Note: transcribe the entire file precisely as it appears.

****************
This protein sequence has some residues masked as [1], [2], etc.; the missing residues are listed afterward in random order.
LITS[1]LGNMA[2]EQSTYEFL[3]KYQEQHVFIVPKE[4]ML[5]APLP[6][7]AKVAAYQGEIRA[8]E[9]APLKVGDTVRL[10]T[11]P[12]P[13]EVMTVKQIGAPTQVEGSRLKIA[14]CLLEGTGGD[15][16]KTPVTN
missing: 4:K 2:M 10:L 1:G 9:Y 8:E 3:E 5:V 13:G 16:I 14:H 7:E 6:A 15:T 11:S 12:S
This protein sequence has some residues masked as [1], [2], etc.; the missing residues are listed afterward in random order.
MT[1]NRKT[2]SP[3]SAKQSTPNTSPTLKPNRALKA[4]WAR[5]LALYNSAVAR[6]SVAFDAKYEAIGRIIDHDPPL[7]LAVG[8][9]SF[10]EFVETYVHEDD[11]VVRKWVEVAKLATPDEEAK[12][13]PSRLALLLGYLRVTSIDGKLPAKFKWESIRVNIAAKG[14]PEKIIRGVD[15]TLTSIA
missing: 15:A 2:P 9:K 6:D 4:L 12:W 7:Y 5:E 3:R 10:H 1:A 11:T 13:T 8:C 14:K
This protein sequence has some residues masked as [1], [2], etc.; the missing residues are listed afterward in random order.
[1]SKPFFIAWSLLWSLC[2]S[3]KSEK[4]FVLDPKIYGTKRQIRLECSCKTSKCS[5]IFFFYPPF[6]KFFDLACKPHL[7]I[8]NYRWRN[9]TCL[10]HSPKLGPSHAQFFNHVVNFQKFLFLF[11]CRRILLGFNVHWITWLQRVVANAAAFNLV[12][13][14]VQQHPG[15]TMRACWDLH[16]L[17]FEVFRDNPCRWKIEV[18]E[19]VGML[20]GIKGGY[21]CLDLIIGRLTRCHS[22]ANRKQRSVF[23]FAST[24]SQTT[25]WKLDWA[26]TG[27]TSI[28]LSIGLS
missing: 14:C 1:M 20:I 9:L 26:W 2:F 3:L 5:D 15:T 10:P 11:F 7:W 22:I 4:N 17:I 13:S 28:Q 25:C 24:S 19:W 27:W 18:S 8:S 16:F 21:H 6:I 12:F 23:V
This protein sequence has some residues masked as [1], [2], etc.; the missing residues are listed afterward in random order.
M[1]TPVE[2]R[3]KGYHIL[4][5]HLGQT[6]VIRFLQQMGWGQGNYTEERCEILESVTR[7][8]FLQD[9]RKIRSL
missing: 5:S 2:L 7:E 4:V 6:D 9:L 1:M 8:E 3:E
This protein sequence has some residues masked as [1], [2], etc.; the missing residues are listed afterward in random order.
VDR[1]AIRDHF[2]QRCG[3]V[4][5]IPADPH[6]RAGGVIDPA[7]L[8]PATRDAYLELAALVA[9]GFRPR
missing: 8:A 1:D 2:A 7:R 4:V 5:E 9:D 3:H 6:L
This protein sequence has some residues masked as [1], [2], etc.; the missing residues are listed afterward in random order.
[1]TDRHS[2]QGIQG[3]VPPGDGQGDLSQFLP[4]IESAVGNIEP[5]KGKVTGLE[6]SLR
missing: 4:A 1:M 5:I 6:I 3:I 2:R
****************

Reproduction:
This protein sequence has some residues masked as [1], [2], etc.; the missing residues are listed afterward in random order.
LITS[1]LGNMA[2]EQSTYEFL[3]KYQEQHVFIVPKE[4]ML[5]APLP[6][7]AKVAAYQGEIRA[8]E[9]APLKVGDTVRL[10]T[11]P[12]P[13]EVMTVKQIGAPTQVEGSRLKIA[14]CLLEGTGGD[15][16]KTPVTN
missing: 4:K 2:M 10:L 1:G 9:Y 8:E 3:E 5:V 13:G 16:I 14:H 7:E 6:A 15:T 11:S 12:S
This protein sequence has some residues masked as [1], [2], etc.; the missing residues are listed afterward in random order.
MT[1]NRKT[2]SP[3]SAKQSTPNTSPTLKPNRALKA[4]WAR[5]LALYNSAVAR[6]SVAFDAKYEAIGRIIDHDPPL[7]LAVG[8][9]SF[10]EFVETYVHEDD[11]VVRKWVEVAKLATPDEEAK[12][13]PSRLALLLGYLRVTSIDGKLPAKFKWESIRVNIAAKG[14]PEKIIRGVD[15]TLTSIA
missing: 15:A 2:P 9:K 6:D 4:L 12:W 7:Y 5:E 3:R 10:H 1:A 11:T 13:T 8:C 14:K
This protein sequence has some residues masked as [1], [2], etc.; the missing residues are listed afterward in random order.
[1]SKPFFIAWSLLWSLC[2]S[3]KSEK[4]FVLDPKIYGTKRQIRLECSCKTSKCS[5]IFFFYPPF[6]KFFDLACKPHL[7]I[8]NYRWRN[9]TCL[10]HSPKLGPSHAQFFNHVVNFQKFLFLF[11]CRRILLGFNVHWITWLQRVVANAAAFNLV[12][13][14]VQQHPG[15]TMRACWDLH[16]L[17]FEVFRDNPCRWKIEV[18]E[19]VGML[20]GIKGGY[21]CLDLIIGRLTRCHS[22]ANRKQRSVF[23]FAST[24]SQTT[25]WKLDWA[26]TG[27]TSI[28]LSIGLS
missing: 14:C 1:M 20:I 9:L 26:W 2:F 3:L 5:D 15:T 10:P 11:F 7:W 22:I 4:N 17:I 13:S 28:Q 25:C 24:S 19:W 27:W 18:S 8:S 16:F 21:H 6:I 12:F 23:V
This protein sequence has some residues masked as [1], [2], etc.; the missing residues are listed afterward in random order.
M[1]TPVE[2]R[3]KGYHIL[4][5]HLGQT[6]VIRFLQQMGWGQGNYTEERCEILESVTR[7][8]FLQD[9]RKIRSL
missing: 5:S 2:L 7:E 4:V 6:D 9:L 1:M 8:E 3:E
This protein sequence has some residues masked as [1], [2], etc.; the missing residues are listed afterward in random order.
VDR[1]AIRDHF[2]QRCG[3]V[4][5]IPADPH[6]RAGGVIDPA[7]L[8]PATRDAYLELAALVA[9]GFRPR
missing: 8:A 1:D 2:A 7:R 4:V 5:E 9:D 3:H 6:L
This protein sequence has some residues masked as [1], [2], etc.; the missing residues are listed afterward in random order.
[1]TDRHS[2]QGIQG[3]VPPGDGQGDLSQFLP[4]IESAVGNIEP[5]KGKVTGLE[6]SLR
missing: 4:A 1:M 5:I 6:I 3:I 2:R